My friend and colleague Steven Woodward has started a blog at Steve's Identity Corner.  He told me he will be writing about uses for Information Cards emerging from his conversations with customers.  For now he is structuring his pieces around a look at phishing – he'll be drilling down into how Information Cards help address the problem. 

Over the last few years we have all experienced the constant barrage of Phishing attacks. These are not only a pain for all of us as end users, as we carefully pick through our email trying to figure out what’s real and what isn’t, but also an unending headache for those trying to run the commercial web sites we link to.  So let’s take a step back for a moment  to look at how these attacks are possible, after all we’re smart people we shouldn’t be fooled that easily ….

There are three distinct steps to any Phishing attack for the sake of making this simple let’s just call them Casting the Bait, Reeling in the Catch and Stealing the Prize.

Casting the Bait – since the initial goal of the phisher is to get you to go to their web site the first thing to do is to deliver you a URL in an email message. This email has to convince you that not only is it from a real company but that you should take the additional action of clicking on the link it contains. We’ve all seen the “there has been a change in your account details and we need you to verify them” email, complete with nice graphics and company logo’s from a familiar company. The first few times we see these we naively click on the link and off we go to who knows where to try and verify our account details. Of course given the amount of spam we all receive it’s not surprising that at times it’s hard for us to tell the good mail from the bad. In recent years many efforts have been made to reduce the amount of spam and as the junk mail filters have become more sophisticated we are weeding out a lot more than we used to, but there is still more work to be done.

Reeling in the Catch – have you ever thought about how easy it is to fake a web site, think about that for a moment if I go up to any webtsite today I bet I can copy half their logo’s and art work straight off of their home page. In no time at all a half decent web designer could mock up a site that is close enough to the real thing to fool 90% of the people who saw it.

In fact that’s what Researchers at Harvard University and UC Berkeley did in order to do some research on Phishing. Now compare that with how hard it is to fake a real brick and mortar business, say a bank or a book store. One of the reasons so many people get phished is because it is very hard for most users to tell the difference between a fake site and the real site. In fact many users today have no idea what any of the so called security measure’s we have in place today even mean. Ask some of your non-technical friends to explain what an SSL certificate is and how they can tell when a site has one. Now ask them how they know that’s a real cert and not one that was issued to a spurious company in Nigeria. On the whole we as an industry have come up pretty short in terms of protecting our users from going to sites that they can’t identify.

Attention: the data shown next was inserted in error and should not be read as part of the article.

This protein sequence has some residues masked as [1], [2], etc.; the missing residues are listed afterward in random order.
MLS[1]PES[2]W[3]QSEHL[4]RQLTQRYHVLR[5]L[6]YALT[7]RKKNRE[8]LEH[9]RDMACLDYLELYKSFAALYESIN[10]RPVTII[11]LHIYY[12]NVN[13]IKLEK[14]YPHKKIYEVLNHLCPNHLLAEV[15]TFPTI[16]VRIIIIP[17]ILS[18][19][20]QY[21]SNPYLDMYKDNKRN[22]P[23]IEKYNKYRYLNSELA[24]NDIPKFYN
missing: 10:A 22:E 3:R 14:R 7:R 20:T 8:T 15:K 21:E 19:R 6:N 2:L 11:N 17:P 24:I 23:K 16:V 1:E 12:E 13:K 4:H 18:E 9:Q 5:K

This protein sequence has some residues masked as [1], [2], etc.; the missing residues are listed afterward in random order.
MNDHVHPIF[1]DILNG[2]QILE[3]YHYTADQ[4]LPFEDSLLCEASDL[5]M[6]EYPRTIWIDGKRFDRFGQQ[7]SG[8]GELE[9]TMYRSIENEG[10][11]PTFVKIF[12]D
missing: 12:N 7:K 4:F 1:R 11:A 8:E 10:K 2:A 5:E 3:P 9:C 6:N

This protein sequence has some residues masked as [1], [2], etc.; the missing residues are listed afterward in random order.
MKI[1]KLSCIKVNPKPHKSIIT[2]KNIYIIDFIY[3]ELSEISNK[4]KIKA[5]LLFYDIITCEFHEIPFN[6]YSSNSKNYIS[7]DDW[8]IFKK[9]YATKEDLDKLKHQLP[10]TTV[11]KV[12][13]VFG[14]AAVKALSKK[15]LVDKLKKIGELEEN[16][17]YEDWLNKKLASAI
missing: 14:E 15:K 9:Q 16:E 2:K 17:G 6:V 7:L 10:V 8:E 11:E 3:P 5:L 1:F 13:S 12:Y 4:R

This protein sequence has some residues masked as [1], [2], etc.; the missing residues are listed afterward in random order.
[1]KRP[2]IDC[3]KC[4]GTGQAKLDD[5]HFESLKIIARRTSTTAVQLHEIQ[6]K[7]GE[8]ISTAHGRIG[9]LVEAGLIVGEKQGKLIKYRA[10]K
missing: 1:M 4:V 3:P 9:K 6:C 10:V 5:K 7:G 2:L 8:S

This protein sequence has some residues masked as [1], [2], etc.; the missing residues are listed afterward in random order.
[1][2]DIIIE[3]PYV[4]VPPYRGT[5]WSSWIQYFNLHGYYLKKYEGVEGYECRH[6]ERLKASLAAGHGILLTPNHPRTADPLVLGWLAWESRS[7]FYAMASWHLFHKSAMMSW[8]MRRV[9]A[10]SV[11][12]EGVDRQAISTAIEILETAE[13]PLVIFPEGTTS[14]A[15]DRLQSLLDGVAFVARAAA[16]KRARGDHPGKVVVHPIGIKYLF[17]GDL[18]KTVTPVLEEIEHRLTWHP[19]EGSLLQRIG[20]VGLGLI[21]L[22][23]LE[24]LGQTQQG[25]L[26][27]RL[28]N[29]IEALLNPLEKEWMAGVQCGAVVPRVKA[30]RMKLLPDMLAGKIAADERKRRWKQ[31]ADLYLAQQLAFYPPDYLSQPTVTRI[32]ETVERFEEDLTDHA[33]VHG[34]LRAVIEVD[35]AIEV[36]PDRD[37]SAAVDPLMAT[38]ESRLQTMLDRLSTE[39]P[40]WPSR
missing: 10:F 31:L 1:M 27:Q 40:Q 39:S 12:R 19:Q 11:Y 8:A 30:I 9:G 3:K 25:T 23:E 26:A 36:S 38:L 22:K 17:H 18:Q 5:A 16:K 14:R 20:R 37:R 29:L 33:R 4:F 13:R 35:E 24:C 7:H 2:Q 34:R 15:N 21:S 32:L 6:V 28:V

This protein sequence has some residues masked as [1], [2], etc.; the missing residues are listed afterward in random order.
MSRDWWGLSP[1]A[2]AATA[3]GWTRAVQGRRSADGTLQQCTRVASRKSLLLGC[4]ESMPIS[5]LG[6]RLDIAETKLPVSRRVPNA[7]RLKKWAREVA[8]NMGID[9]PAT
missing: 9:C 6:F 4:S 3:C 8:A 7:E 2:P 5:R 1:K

Stealing the Prize – in many cases the prize is your username and password. Firstly this is because the Phisher can now get access to the site that they faked, secondly the chances are you also use that username and password other places, and they are going to go after those too.

But wait. I hear you cry, “I have several passwords that I use on different sites depending on the value associated with an account.”

So imagine this, you get tricked into going to a fake site, it asks you for your username and password, you type them in and “User Authentication Failed, please try again”. So you think to yourself maybe I used one of my other username and password pairs, so you try again, and fail. Eventually you think maybe I just typed the password wrong the first time! So you re-enter it and the site lets you in (and redirects you to the real site), now the Phishing site not only has the username and password for the site they faked, but chances are they also stole the other 4 combinations you use.

And yes this happened to someone I know, oops. So username and passwords aren’t solving the problem today of how we get users to authenticate to our sites. And we need to keep it simple enough that all users from the technically savvy to novice users can just as easily and securely authenticate, without the need for username and password.

As you can see the method of attack is pretty straightforward and if wasn’t for the fact that we prefer to operate on the right side of the law, I’m sure we could all make a pretty decent living doing it. One of the big challenges for us as an industry is that it covers multiple technologies email clients, browsers, SSL certificates and user authentication systems, all of which may be provided by different vendors, any one of which doesn’t feel like they can solve the problem.

Over the next few weeks I’m going to cover each of these topics and explain the work that we are doing here at Microsoft to address  these issues and in addition other industry wide efforts I come across. I’m not saying that we can stop these attacks completely but by changing the rules a little we can at least start to fight back. Lets face it we are dealing with some pretty sophisticated criminals intent on stealing from all of us if they can, we just have to make it a lot harder for them to do their job.

Published by

Kim Cameron

Work on identity.